The long standing EMS role in the 911 system remains a vibrant job market. There are several levels of service that exist to provide medical care during a medical crisis.
At the entry level, the Emergency Medical Responder (EMR) provides First Aid. Emergency Medical Responder training is often required for ambulance personnel, firefighters, police, day camp employees, and lifeguards.
The next level is the Emergency Medical Technician (EMT). The EMT provides a much broader scope of basic care and is an integral component of the 911 system but also may work in dispatch, industrial medicine, hospitals and other ares in need of basic emergency medical care.
Emergeny Medical Technician Advanced certification allows the EMT-A to provide limited advanced life support with additional training.
The highest level of EMS service is the Paramedic. They can provide basic and advanced level care to patients and are the medical authority at the scene of medical emergencies. The Paramedic position is evolving currently to meet healthcare challenges. Two examples are Community Paramedics and Critical Care Paramedics.
Emergency medical technicians (EMTs) and Paramedics are typically dispatched via the 911 Emergency Medical Services dispatcher to the location of an ill or injured person. Working with other pre-hospital care personnel, they quickly assess the patient's medical condition, and then follow pre-established medical protocols to administer appropriate medical care. The prompt support and intervention is often life-saving.
Personal characteristics and working conditions: Desire to help others in emergency situations. Ability to remain calm under stressful and often dangerous situations. Ability to think quickly with good assessment skills. Ability to work well under pressure. Good communication skills and the ability to follow directions when requested by superiors. Ability to work well in a team. Mechanical aptitude with good manual dexterity. Excellent physical health and tolerance for working in a variety of outdoor conditions. Tolerance for working with blood-borne pathogens and body fluids. Stamina to work 12 or 24 hour shifts and/or nights, weekends and holidays.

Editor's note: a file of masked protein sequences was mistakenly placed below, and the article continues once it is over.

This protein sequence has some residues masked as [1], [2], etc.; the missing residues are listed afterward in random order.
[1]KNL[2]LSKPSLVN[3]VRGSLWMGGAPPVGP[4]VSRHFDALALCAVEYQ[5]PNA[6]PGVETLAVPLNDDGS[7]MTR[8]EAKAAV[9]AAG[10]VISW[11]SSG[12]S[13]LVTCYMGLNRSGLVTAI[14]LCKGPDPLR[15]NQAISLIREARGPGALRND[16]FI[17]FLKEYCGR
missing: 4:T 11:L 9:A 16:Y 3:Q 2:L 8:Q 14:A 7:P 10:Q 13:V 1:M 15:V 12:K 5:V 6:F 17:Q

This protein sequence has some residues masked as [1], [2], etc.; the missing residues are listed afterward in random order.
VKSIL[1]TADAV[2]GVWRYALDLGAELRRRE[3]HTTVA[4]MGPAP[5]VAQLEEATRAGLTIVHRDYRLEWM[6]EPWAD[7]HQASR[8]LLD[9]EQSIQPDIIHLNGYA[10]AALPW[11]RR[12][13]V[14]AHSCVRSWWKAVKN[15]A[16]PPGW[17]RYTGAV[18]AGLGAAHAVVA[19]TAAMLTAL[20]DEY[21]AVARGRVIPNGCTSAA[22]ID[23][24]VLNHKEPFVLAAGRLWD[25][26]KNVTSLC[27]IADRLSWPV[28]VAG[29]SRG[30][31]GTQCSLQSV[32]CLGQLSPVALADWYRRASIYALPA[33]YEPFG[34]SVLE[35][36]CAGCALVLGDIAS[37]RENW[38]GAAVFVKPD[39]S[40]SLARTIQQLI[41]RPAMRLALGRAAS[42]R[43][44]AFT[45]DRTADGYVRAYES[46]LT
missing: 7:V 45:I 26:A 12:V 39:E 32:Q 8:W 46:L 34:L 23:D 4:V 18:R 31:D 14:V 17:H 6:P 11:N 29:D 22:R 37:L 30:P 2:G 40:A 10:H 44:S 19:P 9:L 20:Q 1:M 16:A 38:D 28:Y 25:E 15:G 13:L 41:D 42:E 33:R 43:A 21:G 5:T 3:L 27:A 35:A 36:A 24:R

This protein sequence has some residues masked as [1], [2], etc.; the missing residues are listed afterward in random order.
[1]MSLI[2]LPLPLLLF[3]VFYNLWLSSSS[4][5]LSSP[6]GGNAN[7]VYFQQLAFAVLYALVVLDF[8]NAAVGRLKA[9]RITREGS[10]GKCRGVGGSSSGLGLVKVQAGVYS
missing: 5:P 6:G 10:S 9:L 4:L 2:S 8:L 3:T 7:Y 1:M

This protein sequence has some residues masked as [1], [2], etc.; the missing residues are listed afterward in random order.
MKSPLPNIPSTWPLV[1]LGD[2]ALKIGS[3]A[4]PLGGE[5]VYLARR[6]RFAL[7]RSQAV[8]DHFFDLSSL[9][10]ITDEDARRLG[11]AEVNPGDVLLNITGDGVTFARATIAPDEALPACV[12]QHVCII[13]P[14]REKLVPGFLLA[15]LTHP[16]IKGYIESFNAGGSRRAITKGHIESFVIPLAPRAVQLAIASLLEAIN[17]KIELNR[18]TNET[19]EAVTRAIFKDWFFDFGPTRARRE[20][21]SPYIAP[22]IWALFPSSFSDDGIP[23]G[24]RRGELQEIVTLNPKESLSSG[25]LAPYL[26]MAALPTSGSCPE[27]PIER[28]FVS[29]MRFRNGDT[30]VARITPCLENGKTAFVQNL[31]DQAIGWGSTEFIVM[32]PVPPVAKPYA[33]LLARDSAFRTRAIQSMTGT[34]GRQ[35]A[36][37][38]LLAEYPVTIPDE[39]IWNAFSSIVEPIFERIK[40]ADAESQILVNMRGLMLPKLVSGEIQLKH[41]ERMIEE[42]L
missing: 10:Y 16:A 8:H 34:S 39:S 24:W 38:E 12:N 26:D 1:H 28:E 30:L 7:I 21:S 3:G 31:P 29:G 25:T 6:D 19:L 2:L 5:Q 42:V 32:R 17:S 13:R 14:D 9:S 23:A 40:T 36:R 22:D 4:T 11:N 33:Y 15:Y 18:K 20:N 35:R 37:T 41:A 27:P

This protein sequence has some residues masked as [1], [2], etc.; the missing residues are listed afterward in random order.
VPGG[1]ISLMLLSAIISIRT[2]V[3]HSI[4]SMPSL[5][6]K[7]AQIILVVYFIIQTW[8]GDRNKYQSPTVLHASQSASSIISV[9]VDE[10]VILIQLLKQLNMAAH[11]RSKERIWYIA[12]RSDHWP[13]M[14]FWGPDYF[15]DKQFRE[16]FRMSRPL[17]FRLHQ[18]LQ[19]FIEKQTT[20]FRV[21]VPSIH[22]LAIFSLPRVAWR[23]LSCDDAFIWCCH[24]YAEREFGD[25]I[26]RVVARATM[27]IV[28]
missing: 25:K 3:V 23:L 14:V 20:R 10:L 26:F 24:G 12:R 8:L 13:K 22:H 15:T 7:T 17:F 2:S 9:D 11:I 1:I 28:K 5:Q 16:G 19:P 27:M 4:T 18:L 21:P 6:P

In the State of California, a high school diploma and an American Heart Association Basic Life Support CPR card are prerequisites before starting EMT training. Training is progressive, building on experience and knowledge until advancing to a Paramedic level. Each step of advancement has specific training requirements in addition to continuing education classes required for recertification.
The Federal Bureau of Labor Statistics projects employemnt of EMTs and Paramedics will increase by 39,000 new jobs between 2006 and 2016, an estimated growth rate of 19%. Many job openings will arise from the need to replace workers who leave the occupation because of the limited potential for advancement, as well as the modest pay and lack of good benefits in the private-sector.
According to the National Association of EMTs, most EMTs, 37.6%, are employed by fire departments, 24.3% represent county or municipal-based services, 21.7% are from volunteer rescue services and 15.5% are from hospital-based services (including private ambulance companies).
Links to Additional Career Information
California Emergency Medical Services Authority (916) 322-4336:
National Association of Emergency Medical Technicians:
Federal Bureau of Labor Statistics:
Salary/Wage: Click here